Underwriting the Renovation Wave with Mortgage Portfolio Standards for Energy Efficiency

  • Underwriting the Renovation Wave with Mortgage Portfolio Standards for Energy Efficiency

    Peter Sweatman, Author

    Introduction of Mortgage Portfolio Standards (MPS) in EU law can unlock private finance to green European buildings.
    Published in October 2021

    Experts assert that to meet its 2030 climate targets, Europe will need to invest upwards of €2.75 trillion to renovate 35 million buildings over the next decade. Considering limited public financing available, bank lending could play a key role in making European buildings warmer, healthier, and more sustainable for millions of people. Almost all 50 million mortgaged European homes will need energy efficiency renovation works between now and 2050. Hence, as there are €7 trillion of mortgages outstanding in Europe, retails banks are the largest financial stakeholders in European buildings.

    To unlock the potential of banks and mortgage lenders in accelerating the EU’s Renovation Wave, this report by Climate Strategy & Partners calls for the introduction in EU legislation of the innovative mortgage portfolio standards (MPS). Mirroring fleet-wide emission standards for cars, a mortgage portfolio standard would require retails banks to improve the overall energy performance of the properties within their loan portfolios over time in line with the 2030 and 2050 climate targets.

As the EU reviews its buildings and financial regulations to deliver a 55% greenhouse gas emission reduction by 2030, this report proposes the inclusion of mortgage portfolio standards in the Energy Performance of Buildings Directive (EPBD) currently under review and their alignment with EU financial regulations.

Mortgage portfolio standards a can help Europe achieve its climate objectives, through:

  1. Helping align retail bank actions and mortgage portfolios with the EU’s Renovation Wave and climate goals;
  2. Increasing the energy performance of the buildings which back banks’ mortgages, and establish a trajectory aligned with the Paris Agreement objectives for their average portfolio standard;
  3. Incentivising and encourage lenders to support the energy efficiency and renovation needs of over 50 million existing mortgage banking customers;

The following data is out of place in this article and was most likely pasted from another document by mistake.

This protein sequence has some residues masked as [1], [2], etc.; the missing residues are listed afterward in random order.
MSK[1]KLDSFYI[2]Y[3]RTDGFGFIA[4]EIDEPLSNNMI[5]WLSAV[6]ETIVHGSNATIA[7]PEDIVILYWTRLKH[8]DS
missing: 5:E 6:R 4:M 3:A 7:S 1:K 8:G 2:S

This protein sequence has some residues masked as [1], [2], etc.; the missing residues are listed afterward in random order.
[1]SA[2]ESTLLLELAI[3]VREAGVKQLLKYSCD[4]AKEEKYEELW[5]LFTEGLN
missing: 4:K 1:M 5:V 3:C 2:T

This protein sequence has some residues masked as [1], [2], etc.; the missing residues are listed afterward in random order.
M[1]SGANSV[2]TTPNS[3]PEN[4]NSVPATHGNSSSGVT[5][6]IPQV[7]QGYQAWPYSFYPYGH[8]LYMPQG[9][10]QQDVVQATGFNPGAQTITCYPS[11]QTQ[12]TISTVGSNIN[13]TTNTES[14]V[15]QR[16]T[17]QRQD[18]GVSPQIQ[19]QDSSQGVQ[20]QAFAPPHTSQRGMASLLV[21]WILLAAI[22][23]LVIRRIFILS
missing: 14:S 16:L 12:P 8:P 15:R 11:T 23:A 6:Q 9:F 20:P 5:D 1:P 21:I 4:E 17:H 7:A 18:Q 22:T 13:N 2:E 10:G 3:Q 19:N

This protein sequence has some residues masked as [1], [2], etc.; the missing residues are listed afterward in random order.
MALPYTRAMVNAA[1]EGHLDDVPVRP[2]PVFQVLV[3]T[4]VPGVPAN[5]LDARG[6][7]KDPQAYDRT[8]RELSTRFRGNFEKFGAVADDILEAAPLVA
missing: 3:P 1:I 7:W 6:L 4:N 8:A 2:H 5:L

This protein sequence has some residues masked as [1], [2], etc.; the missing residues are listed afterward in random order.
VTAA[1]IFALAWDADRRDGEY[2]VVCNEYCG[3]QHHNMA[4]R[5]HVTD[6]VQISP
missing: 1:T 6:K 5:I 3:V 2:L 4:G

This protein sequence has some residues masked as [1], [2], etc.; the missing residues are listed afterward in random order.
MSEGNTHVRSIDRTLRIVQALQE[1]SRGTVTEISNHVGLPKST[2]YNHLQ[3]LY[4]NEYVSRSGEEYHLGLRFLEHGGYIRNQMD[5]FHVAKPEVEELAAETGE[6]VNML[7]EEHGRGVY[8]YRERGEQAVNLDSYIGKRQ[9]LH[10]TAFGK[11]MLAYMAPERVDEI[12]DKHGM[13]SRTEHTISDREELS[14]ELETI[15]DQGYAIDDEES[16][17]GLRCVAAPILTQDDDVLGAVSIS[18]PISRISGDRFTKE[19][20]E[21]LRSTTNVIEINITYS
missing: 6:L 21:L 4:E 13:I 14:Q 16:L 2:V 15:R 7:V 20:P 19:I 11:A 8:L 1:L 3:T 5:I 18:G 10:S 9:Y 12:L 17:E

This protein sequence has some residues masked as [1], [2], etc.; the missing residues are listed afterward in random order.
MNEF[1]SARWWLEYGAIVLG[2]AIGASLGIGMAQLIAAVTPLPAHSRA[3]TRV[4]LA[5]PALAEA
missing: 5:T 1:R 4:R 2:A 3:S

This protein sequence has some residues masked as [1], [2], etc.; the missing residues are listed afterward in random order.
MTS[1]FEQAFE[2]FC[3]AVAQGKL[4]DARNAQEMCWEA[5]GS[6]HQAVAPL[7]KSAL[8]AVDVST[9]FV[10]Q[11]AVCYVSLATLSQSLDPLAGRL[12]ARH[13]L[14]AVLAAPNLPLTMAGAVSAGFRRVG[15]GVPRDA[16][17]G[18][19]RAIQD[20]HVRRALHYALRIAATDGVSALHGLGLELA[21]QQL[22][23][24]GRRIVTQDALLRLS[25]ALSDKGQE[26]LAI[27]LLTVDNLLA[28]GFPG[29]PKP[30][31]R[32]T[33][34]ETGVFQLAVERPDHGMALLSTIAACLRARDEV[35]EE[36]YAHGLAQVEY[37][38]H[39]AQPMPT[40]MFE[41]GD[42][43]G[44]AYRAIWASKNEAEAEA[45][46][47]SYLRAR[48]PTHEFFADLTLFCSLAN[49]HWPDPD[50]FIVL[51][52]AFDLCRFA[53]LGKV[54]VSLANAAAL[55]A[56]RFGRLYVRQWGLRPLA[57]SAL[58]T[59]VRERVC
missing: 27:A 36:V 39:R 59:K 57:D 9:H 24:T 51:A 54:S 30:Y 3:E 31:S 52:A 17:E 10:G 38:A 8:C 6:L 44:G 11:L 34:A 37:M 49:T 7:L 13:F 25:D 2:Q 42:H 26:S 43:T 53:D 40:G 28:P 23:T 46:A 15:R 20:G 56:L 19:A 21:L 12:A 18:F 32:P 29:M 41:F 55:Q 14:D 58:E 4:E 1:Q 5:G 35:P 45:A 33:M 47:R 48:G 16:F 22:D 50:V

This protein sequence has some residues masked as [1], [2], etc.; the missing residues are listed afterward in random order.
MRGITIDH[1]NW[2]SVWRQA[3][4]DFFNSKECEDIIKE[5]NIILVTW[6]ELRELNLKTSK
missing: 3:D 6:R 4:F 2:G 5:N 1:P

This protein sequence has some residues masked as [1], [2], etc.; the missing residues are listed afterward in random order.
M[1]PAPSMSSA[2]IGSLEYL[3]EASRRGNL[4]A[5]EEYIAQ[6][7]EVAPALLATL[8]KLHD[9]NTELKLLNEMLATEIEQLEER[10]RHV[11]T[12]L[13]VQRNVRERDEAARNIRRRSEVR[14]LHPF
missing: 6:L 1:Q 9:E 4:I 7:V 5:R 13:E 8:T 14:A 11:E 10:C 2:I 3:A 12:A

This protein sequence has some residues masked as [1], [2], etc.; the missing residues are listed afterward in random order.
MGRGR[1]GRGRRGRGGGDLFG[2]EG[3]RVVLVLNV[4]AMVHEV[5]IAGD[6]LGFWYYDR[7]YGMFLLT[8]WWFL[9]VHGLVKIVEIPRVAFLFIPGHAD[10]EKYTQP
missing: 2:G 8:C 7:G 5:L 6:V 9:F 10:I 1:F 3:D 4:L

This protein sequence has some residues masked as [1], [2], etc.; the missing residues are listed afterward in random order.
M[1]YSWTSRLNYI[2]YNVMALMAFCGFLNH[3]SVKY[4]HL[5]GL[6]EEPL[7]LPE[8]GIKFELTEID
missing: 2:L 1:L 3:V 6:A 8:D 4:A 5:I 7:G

4. Increasing access to necessary renovation finance for millions of European households that needs to borrow money to upgrade their homes;
  5. Levering EU recovery funds for renovation in a concerted push with banks also using MPS to better manage climate transition risks in their portfolios.

Peter Sweatman, CEO of Climate Strategy and author of the report said:“In developing Mortgage Portfolio Standards, we took proven regulatory tools that have decarbonised electricity in the USA and vehicles in Europe, and applied them to buildings. When MPS are applied by banks to tens of millions of mortgages, the resulting transparency and new renovation funding offers will provide a competitive advantage for those green leaders who are using them.”

Ciarán Cuffe, Member of the European Parliament – Group of the Greens/European Free Alliance:“In order to promote deep renovations we need integrated solutions that are encouraged by green financing instruments such as on-bill financing, energy efficient mortgages, renovation grants and mechanisms that incentivise the upgrade of existing inefficient buildings at the portfolio level.”

Milestones include:

  • On October 14th 2021, Renovate Europe hosted the webinar/ strategic debrief “Mortgage Portfolio Standards, an innovative approach to decarbonise buildings”, during which Climate Strategy’s CEO Peter Sweatman presented the results of the report and featured a discussion including Ciarán Cuffe, Member of the European Parliament, and key experts from the press, the European Commission, EEFIG, and the advocacy and banking and sectors. *See webinar in full in the tab above.
  • In December 2021, the European Commission included “Mortgage Portfolio Standards” as part of its revision of the Energy Performance of Buildings Directive. Read more here.

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